Udall said that the private sector industry for domestic drones would be good for U.S. jobs and the economy but that federal privacy protections have not kept pace with the new technology developments.

“Private sector drones and unmanned aerial systems could positively reshape numerous industries and efforts, from search-and-rescue operations to agriculture and local TV news,” Udall said. “But the only way to truly embrace these innovative, job-creating technologies, is to assure the public that these technologies will not compromise Coloradans' basic privacy rights.”

Udall said his bill would protect Americans from private drone operators using surveillance on them without consent and ensure the constitutional right to privacy.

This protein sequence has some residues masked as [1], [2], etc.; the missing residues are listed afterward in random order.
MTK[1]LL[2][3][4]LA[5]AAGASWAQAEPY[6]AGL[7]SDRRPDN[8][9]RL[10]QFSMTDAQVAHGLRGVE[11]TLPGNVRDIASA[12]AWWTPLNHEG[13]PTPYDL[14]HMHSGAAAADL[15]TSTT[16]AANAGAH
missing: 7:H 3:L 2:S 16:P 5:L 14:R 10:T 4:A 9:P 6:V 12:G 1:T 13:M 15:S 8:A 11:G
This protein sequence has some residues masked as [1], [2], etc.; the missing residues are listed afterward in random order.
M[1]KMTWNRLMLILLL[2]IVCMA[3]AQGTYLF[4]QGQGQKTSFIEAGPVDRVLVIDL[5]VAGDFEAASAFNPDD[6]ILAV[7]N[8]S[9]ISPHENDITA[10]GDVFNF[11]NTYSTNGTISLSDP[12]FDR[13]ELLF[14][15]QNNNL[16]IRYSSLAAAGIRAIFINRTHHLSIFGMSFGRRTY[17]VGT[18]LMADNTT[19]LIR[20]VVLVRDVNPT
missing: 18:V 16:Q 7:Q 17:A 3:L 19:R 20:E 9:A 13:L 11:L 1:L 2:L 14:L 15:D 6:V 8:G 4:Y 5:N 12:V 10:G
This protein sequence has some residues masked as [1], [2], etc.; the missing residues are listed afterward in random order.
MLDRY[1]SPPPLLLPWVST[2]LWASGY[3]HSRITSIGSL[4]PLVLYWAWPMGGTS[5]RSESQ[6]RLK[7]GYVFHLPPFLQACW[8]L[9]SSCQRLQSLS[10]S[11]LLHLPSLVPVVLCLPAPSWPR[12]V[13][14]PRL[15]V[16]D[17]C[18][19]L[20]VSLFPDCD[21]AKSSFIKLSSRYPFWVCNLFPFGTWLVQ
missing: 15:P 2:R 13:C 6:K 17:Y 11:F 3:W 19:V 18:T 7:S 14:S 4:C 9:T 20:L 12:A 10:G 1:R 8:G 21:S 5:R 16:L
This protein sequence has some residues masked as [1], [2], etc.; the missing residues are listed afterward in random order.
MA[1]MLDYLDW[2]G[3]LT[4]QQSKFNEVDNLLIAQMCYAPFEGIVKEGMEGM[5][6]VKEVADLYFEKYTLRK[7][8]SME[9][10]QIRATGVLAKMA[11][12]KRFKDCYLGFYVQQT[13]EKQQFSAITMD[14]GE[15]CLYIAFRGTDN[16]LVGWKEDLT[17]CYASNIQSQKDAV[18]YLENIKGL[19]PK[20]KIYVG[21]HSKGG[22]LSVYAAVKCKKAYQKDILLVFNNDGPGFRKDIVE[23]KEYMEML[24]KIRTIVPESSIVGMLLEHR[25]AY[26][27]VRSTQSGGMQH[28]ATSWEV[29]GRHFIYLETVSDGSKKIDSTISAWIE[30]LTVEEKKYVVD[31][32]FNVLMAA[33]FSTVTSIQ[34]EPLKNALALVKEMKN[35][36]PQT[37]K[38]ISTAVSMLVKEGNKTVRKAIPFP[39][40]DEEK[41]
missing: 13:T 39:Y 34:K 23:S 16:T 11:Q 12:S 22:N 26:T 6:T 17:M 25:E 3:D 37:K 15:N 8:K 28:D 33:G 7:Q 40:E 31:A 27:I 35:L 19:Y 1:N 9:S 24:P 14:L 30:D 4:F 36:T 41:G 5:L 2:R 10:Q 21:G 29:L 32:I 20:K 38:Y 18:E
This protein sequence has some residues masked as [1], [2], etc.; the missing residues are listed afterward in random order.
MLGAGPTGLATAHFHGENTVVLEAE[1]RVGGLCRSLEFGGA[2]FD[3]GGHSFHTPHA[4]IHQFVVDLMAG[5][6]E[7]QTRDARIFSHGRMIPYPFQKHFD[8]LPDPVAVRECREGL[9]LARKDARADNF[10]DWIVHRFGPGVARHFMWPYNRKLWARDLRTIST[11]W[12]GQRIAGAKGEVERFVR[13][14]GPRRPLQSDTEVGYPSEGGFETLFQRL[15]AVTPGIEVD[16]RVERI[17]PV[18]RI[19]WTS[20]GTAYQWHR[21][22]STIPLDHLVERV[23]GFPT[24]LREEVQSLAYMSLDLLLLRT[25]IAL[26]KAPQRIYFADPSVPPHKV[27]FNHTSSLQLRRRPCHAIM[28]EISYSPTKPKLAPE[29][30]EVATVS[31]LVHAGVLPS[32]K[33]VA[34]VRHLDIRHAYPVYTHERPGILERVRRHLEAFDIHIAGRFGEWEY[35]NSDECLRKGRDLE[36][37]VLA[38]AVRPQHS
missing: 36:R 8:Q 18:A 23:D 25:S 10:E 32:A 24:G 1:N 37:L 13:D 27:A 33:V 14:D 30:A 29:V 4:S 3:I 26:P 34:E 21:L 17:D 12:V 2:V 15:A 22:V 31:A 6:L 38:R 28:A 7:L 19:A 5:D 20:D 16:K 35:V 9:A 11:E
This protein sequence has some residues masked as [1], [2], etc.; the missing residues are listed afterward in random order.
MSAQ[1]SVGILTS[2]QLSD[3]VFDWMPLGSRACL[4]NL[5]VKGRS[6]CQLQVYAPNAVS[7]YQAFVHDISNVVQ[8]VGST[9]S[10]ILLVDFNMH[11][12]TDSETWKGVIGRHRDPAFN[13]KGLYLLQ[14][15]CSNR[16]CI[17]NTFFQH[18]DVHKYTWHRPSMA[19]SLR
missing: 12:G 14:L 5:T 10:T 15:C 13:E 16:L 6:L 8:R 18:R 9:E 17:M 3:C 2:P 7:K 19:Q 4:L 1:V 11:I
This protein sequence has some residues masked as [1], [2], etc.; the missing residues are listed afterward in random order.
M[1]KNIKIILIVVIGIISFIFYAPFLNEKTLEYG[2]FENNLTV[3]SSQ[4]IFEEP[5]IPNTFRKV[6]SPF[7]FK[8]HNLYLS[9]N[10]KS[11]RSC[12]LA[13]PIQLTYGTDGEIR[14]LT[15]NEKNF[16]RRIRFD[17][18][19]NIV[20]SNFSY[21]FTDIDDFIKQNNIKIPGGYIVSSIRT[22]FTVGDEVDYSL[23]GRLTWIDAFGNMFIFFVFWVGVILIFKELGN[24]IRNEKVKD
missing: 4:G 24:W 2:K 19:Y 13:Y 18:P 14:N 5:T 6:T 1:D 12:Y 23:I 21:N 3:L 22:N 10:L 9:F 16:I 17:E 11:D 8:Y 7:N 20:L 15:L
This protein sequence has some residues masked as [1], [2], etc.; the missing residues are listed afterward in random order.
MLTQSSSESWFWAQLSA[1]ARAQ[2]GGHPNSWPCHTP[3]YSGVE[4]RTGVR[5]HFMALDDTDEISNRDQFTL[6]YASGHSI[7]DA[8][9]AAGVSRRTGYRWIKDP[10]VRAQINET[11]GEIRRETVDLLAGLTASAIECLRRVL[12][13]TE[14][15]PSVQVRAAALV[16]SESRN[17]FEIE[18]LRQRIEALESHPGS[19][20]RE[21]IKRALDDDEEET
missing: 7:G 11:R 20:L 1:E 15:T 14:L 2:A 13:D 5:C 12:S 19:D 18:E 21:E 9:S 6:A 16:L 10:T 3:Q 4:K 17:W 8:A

The Federal Aviation Administration has estimated that there could be 30,000 unmanned aerial vehicles in U.S. airspace within the next decade.

The Senate Judicial Committee held a hearing on the issue last week, where members heard state law enforcement officers talk about the potential benefits of domestic drone use.

Earlier this month, Sen. Rand PaulRandal (Rand) Howard PaulCongress must end American support for Saudi war in Yemen Black men get longer prison sentences than white men for same crimes: study Sarah Palin on sexual harassment: 'People know I'm probably packing' so they 'don't mess with me' MORE (R-Ky.) filibustered the Senate for 13 hours, demanding the Obama administration explicitly say it could not launch a military drone attack on U.S. citizens on American soil.